In 1991, the Organization of American States (OAS) carried out the project REDHUCYT (Inter-University Hemispheric Network of Scientific and Technological Information), whose mission was to connect the Member States of the organization to the Internet, in order to encourage the exchange of information from its academic and scientific institutions.
This project provided high-tech equipment, technical support and specialized training to network administrators and focused on supporting local initiatives for the creation or expansion of networks in the countries.
RedHUCyT sponsored several projects in the Hemisphere in coordination with local institutions and international agencies such as the National Science Foundation and the Inter-American Development Bank. In addition to being a promoter of Internet development in Latin America and the Caribbean, through this project, in coordination with academic institutions, governments, telephone companies and the private sector, many of the first Internet presence of the region was created.
Within this context, the OAS / RedHUCyT, in collaboration with the University of Puerto Rico (UPR), created the Caribbean University Project (CUNet), a project designed to establish an academic, scientific, technological and research network linking universities in the Caribbean and allow the exchange of information of its members with the rest of the world.
CUNet was launched in September 1991 and its members were both public and private institutions from countries of the Caribbean, including: Jamaica; Trinidad & Tobago; Barbados; St. Lucia; Suriname; St. Vincent & Grenadines; Belize; Dominican Republic and Grenada.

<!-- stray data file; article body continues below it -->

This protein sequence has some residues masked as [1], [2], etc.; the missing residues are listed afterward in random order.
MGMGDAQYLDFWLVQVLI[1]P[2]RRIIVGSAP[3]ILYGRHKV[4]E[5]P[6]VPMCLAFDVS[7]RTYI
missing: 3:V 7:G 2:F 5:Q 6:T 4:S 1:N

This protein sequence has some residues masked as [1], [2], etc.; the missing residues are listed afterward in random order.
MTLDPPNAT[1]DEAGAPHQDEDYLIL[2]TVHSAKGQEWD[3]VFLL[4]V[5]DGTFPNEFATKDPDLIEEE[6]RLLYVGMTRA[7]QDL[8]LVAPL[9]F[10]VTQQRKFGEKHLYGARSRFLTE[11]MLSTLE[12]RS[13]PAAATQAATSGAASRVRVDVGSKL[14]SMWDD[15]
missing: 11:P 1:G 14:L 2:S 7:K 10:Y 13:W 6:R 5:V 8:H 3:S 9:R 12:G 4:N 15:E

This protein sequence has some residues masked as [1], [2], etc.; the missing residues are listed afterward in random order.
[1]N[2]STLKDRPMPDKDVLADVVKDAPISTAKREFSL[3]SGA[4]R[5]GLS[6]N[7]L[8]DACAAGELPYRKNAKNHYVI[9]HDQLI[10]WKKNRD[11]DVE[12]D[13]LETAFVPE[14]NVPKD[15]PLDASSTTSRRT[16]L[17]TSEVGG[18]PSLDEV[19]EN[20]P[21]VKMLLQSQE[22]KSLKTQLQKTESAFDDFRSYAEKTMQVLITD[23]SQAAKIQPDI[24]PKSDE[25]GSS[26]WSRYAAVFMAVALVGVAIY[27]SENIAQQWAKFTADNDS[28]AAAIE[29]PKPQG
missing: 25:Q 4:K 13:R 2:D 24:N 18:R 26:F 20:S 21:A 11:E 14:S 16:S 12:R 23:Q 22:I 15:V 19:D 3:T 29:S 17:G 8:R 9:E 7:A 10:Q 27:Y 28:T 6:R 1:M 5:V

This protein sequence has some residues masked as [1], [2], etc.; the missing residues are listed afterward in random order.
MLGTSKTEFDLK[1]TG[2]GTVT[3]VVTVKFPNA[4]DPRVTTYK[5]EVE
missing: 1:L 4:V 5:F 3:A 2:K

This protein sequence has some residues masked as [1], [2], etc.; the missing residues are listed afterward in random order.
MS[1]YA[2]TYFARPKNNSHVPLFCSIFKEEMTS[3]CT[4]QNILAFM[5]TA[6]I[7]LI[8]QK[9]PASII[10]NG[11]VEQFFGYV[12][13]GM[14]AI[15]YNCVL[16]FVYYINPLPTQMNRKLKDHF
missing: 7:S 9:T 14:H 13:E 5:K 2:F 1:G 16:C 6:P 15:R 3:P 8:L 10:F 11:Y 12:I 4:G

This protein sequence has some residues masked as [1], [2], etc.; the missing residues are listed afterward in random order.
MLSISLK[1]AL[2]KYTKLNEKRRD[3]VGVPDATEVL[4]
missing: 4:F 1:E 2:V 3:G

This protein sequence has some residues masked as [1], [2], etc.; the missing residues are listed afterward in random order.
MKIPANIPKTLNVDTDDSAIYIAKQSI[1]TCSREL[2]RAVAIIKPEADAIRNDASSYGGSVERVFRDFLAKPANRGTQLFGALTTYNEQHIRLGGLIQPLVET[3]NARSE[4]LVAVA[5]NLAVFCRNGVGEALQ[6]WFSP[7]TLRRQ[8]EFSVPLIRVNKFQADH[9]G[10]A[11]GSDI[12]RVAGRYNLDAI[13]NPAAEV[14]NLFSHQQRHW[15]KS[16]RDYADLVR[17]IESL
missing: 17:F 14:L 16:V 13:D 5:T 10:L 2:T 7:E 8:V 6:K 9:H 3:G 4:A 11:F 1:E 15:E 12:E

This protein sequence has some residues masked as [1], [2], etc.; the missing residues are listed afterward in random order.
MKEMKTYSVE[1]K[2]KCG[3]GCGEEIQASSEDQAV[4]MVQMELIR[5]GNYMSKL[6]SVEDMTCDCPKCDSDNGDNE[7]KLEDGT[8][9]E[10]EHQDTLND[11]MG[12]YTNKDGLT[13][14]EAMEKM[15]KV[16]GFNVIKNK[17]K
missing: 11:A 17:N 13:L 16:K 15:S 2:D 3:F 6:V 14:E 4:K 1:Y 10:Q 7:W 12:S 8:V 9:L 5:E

During this first stage of the project, basic support was provided to Caribbean countries to implement their first nodes for e-mail exchange. The management of Country Code Top Level Domain (ccTLD) in these countries began with the OAS RedHUCyT / CUNet Project in 1991.
Later in 1997, the project provided support and equipment to many educational institutions in the Caribbean to facilitate their access to the Internet and expand their information technology services, such is the case as the Dominican Republic that received the necessary equipment (routers, servers, etc.) for the development of the Backbone of the Dominican Academic and Scientific University Network (RUDAC), a project created in 1992 and whose main node and Executive Secretariat were in the PUCMM. This allowed that 5 educational institutions of the country could have access to Internet. The institutions benefited were:
The Delegation of the Country Code Top Level Domain (ccTLD) .do by Jon Postel / Internet Assigned Numbers Authority (IANA) occurred on August 25, 1991 during the first stage of CUNet. Since that date the .do was in custody of the University of Puerto Rico, in the hope of identifying who to delegate its administration in the country.
In 1995 the administration of the .do passed to the Pontificia Universidad Católica Madre y Maestra, however, the operations related to the registration of domains were initially executed through the University of Puerto Rico.
In 1997, the infrastructure that allowed the operation of the .do in the country was established. In order to carry out these functions, the Network Information Center .do (NIC .DO), known internally as the Domain Registration Office, was created. This new entity is in charge of administration of the ccTLD .do and its basic function is to provide the services of information and registry of domain names for .do
With the definition of the first policies for the registration of domain names the operation of the .do formally initiates in the country.